When I got to triage they hooked me to a monitor but didn’t offer any pain relief or gas and air so I kept with my TENS machine and breathing.
At this point things went a bit off plan, the monitor showed baby’s heart rate was dipping when I was contracting so I was admitted to the labour ward to be examined. I was allowed to use the jasmine room which is a special room with mood lighting and birthing pool a bit like the rooms in the birthing unit.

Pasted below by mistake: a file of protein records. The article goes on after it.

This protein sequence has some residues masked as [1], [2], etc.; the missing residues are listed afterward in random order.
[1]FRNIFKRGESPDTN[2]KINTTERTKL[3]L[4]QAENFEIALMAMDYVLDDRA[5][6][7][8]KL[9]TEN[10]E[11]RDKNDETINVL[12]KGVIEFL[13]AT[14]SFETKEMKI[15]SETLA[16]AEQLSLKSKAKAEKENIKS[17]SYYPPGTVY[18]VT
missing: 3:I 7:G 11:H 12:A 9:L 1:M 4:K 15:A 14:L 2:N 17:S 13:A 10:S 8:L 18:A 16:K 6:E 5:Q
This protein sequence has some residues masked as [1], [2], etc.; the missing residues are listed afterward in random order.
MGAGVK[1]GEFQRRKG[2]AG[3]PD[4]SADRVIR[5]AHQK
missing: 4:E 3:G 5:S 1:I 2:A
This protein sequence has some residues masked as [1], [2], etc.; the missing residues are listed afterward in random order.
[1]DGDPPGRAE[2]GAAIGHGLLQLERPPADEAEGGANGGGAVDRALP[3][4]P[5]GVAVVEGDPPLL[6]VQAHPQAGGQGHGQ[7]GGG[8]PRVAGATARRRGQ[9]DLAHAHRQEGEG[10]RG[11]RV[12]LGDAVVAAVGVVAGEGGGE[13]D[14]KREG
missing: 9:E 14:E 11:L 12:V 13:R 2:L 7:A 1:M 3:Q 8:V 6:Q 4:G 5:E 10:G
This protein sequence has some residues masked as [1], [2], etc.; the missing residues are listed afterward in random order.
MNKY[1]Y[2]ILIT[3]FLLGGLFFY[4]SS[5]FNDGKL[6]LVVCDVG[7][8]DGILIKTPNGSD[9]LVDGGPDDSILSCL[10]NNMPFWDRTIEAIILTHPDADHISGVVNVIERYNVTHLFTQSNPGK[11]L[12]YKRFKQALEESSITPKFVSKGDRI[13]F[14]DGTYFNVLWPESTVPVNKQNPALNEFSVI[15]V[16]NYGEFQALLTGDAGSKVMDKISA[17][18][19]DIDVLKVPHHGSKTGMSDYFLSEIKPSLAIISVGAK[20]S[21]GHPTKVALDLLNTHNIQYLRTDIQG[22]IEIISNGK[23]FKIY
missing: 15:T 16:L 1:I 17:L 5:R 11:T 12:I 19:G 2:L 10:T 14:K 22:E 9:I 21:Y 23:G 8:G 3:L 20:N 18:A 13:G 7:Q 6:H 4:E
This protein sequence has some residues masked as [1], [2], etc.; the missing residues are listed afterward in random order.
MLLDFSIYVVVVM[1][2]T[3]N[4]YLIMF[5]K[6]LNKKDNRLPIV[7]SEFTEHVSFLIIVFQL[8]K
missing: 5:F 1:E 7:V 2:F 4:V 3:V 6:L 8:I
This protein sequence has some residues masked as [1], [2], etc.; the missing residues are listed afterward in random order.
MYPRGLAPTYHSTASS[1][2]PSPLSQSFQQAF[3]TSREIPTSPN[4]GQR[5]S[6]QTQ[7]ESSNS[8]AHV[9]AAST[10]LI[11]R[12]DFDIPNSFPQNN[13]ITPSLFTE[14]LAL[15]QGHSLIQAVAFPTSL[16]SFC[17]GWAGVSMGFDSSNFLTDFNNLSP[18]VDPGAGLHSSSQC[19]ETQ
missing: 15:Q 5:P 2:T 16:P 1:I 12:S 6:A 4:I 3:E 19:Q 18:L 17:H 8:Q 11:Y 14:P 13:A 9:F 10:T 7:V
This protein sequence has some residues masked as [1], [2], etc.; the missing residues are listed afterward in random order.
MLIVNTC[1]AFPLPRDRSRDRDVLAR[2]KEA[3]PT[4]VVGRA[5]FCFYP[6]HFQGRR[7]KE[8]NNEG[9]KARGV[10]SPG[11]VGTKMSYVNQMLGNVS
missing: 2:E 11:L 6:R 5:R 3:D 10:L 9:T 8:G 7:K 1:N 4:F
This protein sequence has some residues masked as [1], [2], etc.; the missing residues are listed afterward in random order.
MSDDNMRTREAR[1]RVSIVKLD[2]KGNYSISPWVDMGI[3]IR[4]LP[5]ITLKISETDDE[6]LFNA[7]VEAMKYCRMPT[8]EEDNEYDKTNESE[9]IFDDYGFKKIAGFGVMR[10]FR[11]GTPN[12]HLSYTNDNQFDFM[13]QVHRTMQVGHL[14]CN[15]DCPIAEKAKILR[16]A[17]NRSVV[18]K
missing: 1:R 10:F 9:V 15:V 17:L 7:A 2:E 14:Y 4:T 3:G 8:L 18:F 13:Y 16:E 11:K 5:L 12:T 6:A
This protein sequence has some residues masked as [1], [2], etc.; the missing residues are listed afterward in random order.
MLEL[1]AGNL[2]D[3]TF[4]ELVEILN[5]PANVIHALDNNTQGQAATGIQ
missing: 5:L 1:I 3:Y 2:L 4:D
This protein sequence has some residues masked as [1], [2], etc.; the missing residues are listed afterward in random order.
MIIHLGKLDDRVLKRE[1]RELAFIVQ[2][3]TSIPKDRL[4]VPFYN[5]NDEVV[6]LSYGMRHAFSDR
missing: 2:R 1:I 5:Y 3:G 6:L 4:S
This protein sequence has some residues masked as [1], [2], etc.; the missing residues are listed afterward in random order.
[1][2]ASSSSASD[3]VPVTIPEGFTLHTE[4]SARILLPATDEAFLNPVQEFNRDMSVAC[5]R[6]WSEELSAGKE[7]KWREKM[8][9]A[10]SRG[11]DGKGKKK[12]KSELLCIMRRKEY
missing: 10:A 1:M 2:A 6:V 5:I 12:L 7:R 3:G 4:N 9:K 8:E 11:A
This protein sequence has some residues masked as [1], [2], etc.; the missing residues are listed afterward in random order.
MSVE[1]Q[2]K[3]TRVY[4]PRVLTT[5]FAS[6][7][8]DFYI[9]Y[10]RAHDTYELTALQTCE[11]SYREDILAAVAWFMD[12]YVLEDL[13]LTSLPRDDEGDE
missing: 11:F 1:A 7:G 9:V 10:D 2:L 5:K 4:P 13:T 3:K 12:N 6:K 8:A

I was 3cm dilated but cervix was stretchy. I went on the gas and air and wireless monitoring whilst my husband set up the room with aromatherapy, photos and tea lights. The contractions were coming very close together and were very intense. The midwife and doctor were concerned about baby’s heart rate and the doctor examined me to find I was now 6cms dilated just an hour after the last examination. Labour was progressing quickly but baby’s heart rate was really worrying me and I found I couldn’t focus on my breathing as well. Then baby turned back to back and I had the overwhelming urge to push but knew I couldn’t. This is when this labour started to feel like my first labour. My first baby ended up being born by emergency c section and had a short spell in special care with no skin to skin for over 24 hours and my ultimate outcome I wanted this time was to avoid this baby being separated from me.